Mercer County residents must practice social distancing and wear face coverings if they want to get a handle on a surging pandemic and see some sense of normalcy this fall, Ohio Gov. Mike DeWine said in an exclusive phone interview with The Daily Standard on Sunday.
"Mercer County's ability to keep schools open, to play sports, to do all the things that we want for our children in the fall will depend on, frankly, what happens out in the community," DeWine said.
DeWine's plea to residents to follow what he calls common sense safety recommendations comes as Mercer County posts the highest number of COVID-19 cases per capita over the last two weeks. An unabated epidemic would threaten not only the health and life of people but chances for schools to stay open and sporting events to take place, DeWine noted.
"The way to control this is pretty basic. It's people out in the public wearing masks. It is people keeping their social distance," DeWine said. "Where we've really seen the spread throughout Ohio is people just not being careful when they're around friends, not being careful when they're around extended family and social occasions."
DeWine characterized the COVID-19 outbreak as a high level spread affecting all corners of the county.
"I am particularly concerned because Mercer County for the last two weeks has the highest numbers of COVID per population than any place in the state," he said.
Mercer County has the highest case rate per capita in Ohio at 262.3 cases per 100,000 residents over the past two weeks, according to Ohio Department of Health, two-and-a-half times the number The Centers for Disease Control and Prevention define cites as being a high incident area.
He pointed to two events that were believed to have been tied to outbreaks, an agri-business and a funeral.
"Mercer County's had some big events but it's also what the health department now tells me is they believe it's spread throughout the county. So that is a real concern," DeWine said.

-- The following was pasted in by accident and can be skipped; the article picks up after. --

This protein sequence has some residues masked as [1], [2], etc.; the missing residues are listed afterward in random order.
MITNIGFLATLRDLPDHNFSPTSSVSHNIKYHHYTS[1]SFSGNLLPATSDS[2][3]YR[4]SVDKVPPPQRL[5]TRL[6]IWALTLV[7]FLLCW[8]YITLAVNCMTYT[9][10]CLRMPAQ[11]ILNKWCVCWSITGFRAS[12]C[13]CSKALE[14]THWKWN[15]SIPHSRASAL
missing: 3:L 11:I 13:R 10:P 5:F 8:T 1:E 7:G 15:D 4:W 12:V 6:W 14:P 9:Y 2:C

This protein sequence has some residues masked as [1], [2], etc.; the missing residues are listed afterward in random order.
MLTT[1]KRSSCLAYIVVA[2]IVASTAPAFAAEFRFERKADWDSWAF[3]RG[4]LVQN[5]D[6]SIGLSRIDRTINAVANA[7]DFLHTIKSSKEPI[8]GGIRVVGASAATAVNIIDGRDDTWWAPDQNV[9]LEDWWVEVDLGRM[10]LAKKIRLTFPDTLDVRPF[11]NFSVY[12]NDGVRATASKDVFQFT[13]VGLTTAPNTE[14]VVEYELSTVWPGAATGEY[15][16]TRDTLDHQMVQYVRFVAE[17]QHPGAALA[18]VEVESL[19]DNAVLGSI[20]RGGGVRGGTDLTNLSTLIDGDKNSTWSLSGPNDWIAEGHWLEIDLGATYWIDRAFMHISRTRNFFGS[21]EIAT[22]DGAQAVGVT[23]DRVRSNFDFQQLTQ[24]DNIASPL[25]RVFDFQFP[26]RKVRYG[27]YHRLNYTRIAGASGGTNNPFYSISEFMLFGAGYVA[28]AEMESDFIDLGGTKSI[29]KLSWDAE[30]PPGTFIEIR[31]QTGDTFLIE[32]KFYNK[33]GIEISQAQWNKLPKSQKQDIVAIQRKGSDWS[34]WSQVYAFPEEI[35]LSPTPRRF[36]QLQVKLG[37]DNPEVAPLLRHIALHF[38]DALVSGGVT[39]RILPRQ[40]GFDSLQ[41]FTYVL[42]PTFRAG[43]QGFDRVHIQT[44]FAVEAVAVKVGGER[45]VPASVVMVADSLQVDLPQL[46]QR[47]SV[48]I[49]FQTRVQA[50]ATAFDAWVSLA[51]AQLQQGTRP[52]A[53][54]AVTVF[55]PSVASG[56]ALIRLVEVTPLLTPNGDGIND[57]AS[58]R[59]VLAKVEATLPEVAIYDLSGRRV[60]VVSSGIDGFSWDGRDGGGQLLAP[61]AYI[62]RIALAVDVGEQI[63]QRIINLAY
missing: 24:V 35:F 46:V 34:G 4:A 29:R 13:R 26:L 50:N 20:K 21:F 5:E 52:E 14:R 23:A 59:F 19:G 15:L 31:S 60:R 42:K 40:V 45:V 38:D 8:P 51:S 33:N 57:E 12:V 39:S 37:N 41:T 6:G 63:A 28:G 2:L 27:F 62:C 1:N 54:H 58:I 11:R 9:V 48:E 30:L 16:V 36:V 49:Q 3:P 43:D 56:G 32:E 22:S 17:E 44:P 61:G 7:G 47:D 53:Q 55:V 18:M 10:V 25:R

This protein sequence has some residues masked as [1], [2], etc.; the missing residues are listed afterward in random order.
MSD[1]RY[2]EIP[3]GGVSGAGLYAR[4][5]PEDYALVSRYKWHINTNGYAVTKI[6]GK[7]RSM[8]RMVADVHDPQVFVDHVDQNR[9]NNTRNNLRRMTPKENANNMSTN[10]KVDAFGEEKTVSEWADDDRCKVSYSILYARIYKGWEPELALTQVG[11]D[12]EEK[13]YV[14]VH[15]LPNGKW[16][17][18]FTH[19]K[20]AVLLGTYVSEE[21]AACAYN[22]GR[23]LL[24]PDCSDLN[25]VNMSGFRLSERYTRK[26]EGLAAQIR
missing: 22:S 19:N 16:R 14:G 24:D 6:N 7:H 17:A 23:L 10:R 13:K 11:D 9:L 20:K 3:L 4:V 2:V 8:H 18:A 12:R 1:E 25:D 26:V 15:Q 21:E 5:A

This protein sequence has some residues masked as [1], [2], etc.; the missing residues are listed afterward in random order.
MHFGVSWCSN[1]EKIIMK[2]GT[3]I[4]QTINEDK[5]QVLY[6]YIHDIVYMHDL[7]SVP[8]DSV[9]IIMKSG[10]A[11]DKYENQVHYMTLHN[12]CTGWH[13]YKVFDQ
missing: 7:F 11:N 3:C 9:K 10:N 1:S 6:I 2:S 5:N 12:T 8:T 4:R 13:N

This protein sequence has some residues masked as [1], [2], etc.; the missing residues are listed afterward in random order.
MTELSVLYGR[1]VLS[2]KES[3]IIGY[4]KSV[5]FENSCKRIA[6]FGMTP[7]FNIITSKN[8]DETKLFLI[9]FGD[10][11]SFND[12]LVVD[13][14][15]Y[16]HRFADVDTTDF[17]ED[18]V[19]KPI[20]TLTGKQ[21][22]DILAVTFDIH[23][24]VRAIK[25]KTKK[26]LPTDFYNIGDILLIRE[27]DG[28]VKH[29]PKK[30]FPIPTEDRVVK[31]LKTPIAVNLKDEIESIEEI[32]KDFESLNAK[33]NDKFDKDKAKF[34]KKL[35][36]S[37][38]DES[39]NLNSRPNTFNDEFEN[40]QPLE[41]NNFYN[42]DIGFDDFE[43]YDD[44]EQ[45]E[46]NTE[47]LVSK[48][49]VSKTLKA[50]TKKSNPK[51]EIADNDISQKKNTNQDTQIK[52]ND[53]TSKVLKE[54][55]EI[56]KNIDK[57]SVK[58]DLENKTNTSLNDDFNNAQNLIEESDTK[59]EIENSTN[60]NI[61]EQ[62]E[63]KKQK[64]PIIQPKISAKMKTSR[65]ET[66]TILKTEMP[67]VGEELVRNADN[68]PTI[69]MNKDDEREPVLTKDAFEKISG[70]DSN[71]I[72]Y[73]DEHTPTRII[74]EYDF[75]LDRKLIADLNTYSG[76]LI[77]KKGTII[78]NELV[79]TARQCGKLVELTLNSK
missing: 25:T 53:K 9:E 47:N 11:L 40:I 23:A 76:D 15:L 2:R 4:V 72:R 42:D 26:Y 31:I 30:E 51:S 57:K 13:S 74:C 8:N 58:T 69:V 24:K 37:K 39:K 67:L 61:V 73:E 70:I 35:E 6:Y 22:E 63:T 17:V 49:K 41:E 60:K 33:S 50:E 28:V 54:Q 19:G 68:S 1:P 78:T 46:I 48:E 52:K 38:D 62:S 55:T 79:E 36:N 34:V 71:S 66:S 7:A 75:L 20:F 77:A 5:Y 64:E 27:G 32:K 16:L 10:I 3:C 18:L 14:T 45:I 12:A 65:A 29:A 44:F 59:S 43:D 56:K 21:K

This is different than what was seen in March, when COVID-19 outbreaks were largely confined to major metropolitan areas, DeWine said.
"But if you look at our top ten counties, now five of those counties are rural counties," he said.
DeWine said he fully understands that people have strong opinions on face coverings. But the virus will not stop on its own; people have to stop it, DeWine said.
"We've got to get control over this virus and the only way to do it until we have a vaccination is basically you've got to cut it off," he said. "You got to do the social distancing. You got to wear the mask. You got to do the testing."
DeWine a few weeks ago ordered that masks be worn by everyone 10 and older when they're out in public or in places where they can't follow social distance rules, The Associated Press reported.
"There is a verdict back and that is among the medical community and among scientists that wearing masks does help, but so does social distancing," he said. "These two put together can create a very good barrier that dramatically slows this virus down."
However, many people this weekend could be seen congregating without wearing masks at various locations that took part in the The World's Longest Yard Sale along U.S. 127. Also, some people in the area have displayed a fervent, anti-mask attitude.
Law enforcement is not the answer to face covering violations, DeWine insisted, saying there are not enough peace officers in the state to carry out such a duty. Rather, people must enforce the policy among themselves, he said.
"If people are not willing to make that small sacrifice you're going to see this virus continue to spread and you're going to be in a situation where you can't open your school because you don't have teachers," DeWine asserted.
That small sacrifice can help avert the transmission of COVID-19 among especially at-risks populations.
"While young people think they're invincible - I'm sure I did when I was 20 - nobody wants to be in a position where they end up killing their grandma. No one wants to live with that," DeWine said. "I think (it's important) for people to understand it may not impact them, but they could be carrying it and they could infect someone else who is more vulnerable then they are."
Mercer County Sheriff Jeff Grey, who along with county prosecutor Matthew Fox participated in the teleconference phone call, agreed with DeWine's position.